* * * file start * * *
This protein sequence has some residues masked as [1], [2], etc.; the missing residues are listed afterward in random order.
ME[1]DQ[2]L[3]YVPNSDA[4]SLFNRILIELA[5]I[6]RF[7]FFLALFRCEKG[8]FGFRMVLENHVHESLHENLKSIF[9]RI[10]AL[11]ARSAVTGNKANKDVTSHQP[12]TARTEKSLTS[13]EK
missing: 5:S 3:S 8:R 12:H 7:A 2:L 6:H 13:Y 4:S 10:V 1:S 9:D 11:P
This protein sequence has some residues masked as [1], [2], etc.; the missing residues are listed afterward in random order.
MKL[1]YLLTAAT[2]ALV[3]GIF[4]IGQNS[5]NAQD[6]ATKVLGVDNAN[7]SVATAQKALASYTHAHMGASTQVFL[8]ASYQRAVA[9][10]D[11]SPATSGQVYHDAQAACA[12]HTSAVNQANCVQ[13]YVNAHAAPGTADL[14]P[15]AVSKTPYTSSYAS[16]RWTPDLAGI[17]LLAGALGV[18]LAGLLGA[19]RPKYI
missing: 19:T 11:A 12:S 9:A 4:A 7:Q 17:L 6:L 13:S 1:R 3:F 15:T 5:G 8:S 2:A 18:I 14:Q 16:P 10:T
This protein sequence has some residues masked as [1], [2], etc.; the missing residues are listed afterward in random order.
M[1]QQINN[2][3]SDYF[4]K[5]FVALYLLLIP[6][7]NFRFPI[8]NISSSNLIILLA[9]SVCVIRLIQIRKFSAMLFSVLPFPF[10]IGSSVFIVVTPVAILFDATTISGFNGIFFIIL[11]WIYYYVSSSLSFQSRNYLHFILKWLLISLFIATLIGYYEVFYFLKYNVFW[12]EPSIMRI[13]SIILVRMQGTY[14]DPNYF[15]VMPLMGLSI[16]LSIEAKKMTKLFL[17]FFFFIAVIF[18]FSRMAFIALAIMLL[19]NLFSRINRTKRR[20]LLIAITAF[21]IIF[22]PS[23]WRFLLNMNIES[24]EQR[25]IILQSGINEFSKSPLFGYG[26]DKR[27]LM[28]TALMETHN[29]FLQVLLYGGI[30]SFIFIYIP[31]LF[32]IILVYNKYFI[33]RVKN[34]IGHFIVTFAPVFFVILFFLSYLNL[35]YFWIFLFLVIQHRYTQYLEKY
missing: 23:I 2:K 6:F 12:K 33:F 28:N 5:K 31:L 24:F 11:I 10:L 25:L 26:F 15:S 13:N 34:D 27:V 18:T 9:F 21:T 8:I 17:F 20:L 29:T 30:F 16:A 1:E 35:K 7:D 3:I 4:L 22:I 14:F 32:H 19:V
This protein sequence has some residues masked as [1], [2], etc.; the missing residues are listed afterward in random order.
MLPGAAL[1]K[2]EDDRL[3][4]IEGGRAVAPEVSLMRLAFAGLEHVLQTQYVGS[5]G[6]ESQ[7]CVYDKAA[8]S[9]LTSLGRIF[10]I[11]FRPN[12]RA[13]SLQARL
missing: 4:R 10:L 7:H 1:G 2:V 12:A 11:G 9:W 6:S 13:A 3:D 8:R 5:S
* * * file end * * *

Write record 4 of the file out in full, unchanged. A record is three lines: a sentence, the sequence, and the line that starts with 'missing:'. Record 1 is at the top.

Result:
This protein sequence has some residues masked as [1], [2], etc.; the missing residues are listed afterward in random order.
MLPGAAL[1]K[2]EDDRL[3][4]IEGGRAVAPEVSLMRLAFAGLEHVLQTQYVGS[5]G[6]ESQ[7]CVYDKAA[8]S[9]LTSLGRIF[10]I[11]FRPN[12]RA[13]SLQARL
missing: 4:R 10:L 7:H 1:G 2:V 12:A 11:G 9:W 6:S 13:A 3:D 8:R 5:S